The answer is: yes, it makes a difference – but the study itself didn’t quite bear that out. Popular culture changes opinions, which sounds like a DUH, but in academia you need research and statistics to back up the things that should seem obvious, because sometimes it’s not. The “parasocial relationship,” which is academic-speak for our ability to identify with a fictional character, is key to whether the popular culture icon can shift personal opinion in real life. In short, mental health stigma can be reduced if it is responsibly discussed in media, but the message and the media matter.

Also: More than 80 percent of the audience was familiar with Beyonce. Only 69 percent were familiar with Batman. What?

This is a quick-and-dirty rundown on two days of research discussion, and apologies if I have mangled anyone’s research. I was honored to be there with my little study on journalists’ portrayal in film, and gained some ideas and feedback for my continuing research as I proceed into … wait for it … my thesis. But more on that next year!

We did find time to hit the local bar. We’re college students, after all.

Note: I visited the Oklahoma City National Memorial while I was in town. A narration and photo array will be pending on the Patreon.

August Linkspam and Future Musings

It was a quiet month here at Donald Media, largely in transition between the daily news beat and the brave new world of freelancing. I imagine bylines will be much rarer, but that doesn’t mean I’ve stopped writing.

My official last byline for the News-Democrat centered on the turbulent history of the Edwardsville and Carbondale campuses of Southern Illinois University, as another president is forced to resign. I was a bit nervous writing this story right before I switched gears, but since both sides seemed to feel it was fair, I breathed easier. If both sides are happy or both sides are mad, you’ve done your job. It ran a week after I left.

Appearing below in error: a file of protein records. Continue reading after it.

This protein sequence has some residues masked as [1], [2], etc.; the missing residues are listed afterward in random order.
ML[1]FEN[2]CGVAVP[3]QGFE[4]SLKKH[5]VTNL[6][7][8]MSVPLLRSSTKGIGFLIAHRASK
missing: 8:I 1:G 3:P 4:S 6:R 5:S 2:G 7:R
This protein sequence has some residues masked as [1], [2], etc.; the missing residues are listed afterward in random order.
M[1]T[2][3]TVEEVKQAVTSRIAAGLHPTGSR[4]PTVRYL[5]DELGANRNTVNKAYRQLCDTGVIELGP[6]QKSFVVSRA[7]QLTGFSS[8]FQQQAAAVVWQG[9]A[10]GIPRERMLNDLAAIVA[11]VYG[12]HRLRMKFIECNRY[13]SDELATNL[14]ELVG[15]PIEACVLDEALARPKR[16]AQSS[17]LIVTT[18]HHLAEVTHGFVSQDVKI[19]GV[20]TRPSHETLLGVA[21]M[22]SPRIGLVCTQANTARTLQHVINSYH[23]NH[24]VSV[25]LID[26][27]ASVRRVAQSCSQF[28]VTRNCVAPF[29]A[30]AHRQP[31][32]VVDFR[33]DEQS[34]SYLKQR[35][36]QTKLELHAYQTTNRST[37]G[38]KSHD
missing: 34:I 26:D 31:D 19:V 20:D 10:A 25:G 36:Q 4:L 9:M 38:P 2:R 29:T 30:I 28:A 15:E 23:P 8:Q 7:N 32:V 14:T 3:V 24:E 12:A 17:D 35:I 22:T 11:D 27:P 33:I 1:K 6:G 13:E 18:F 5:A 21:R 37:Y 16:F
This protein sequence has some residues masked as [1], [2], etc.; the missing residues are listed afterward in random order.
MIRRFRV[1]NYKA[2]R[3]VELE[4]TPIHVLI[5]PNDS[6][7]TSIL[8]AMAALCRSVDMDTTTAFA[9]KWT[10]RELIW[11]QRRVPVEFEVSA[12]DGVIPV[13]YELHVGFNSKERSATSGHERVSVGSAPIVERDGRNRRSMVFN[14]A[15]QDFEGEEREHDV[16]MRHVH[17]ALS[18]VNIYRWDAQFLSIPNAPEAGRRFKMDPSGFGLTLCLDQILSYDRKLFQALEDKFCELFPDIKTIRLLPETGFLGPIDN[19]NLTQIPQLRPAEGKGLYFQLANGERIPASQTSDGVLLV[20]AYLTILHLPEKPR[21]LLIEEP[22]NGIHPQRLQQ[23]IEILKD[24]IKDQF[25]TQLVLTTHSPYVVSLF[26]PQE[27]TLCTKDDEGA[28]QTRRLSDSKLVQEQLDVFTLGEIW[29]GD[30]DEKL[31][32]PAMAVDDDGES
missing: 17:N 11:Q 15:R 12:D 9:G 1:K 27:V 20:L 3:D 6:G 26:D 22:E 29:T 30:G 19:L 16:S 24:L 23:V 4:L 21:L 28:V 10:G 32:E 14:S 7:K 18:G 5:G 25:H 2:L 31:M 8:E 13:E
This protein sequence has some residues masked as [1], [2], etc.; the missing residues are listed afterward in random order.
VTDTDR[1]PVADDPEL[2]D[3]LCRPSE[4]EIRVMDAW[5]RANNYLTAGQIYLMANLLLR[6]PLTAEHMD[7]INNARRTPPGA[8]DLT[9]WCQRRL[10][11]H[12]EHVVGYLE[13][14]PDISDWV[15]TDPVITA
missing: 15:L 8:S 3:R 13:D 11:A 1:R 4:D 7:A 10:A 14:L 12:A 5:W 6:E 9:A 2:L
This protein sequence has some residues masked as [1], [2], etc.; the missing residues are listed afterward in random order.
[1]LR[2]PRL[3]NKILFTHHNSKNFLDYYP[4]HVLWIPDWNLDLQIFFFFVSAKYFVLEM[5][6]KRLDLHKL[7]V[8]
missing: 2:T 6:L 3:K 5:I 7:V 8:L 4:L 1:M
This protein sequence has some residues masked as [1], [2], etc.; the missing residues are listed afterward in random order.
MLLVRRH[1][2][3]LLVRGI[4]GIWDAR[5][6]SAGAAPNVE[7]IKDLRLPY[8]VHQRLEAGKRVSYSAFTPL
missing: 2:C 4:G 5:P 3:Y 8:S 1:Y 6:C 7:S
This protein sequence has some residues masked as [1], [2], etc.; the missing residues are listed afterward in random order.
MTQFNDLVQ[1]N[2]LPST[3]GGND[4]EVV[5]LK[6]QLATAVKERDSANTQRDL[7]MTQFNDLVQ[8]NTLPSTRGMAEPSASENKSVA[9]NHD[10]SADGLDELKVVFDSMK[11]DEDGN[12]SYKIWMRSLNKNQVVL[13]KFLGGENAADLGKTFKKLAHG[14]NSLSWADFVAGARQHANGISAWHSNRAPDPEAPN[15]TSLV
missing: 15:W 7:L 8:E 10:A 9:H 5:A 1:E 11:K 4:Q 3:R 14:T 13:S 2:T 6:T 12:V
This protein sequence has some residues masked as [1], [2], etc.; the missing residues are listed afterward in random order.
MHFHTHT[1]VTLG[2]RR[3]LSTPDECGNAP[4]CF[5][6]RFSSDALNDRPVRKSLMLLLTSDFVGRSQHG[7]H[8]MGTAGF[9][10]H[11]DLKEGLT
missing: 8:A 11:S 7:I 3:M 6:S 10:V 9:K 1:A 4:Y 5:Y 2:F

On CultureGeek: a review of The Guernsey Literary and Potato Peel Pie Society  and Christopher Robin.

On the Patreon:

• A essay titled “First Rough Draft of History” musing on departure from daily news, available to subscribers $5 and up.

• Blog posts on “Freelance Folderol, Part 1,” and on grad school: “First Class” and “Paradigm Shifts,” available to all subscribers.

• A photo essay from the Missouri Botanical Garden’s Chinese Festival, available to subscribers $3 and up.

• A fiction excerpt from Banshee’s Run, the work currently in progress, available to subscribers $10 and up.

On the home front, we spent much of August in a mad frenzy of mucking out the house (which got about 75 percent done) and setting up my office again. It had devolved into a dumping ground of storage, and still is only halfway mucked out. But I have shiny new computers in the Tower now, which should greatly expand my capability to make art and words to entertain you endlessly. Now all I need is time…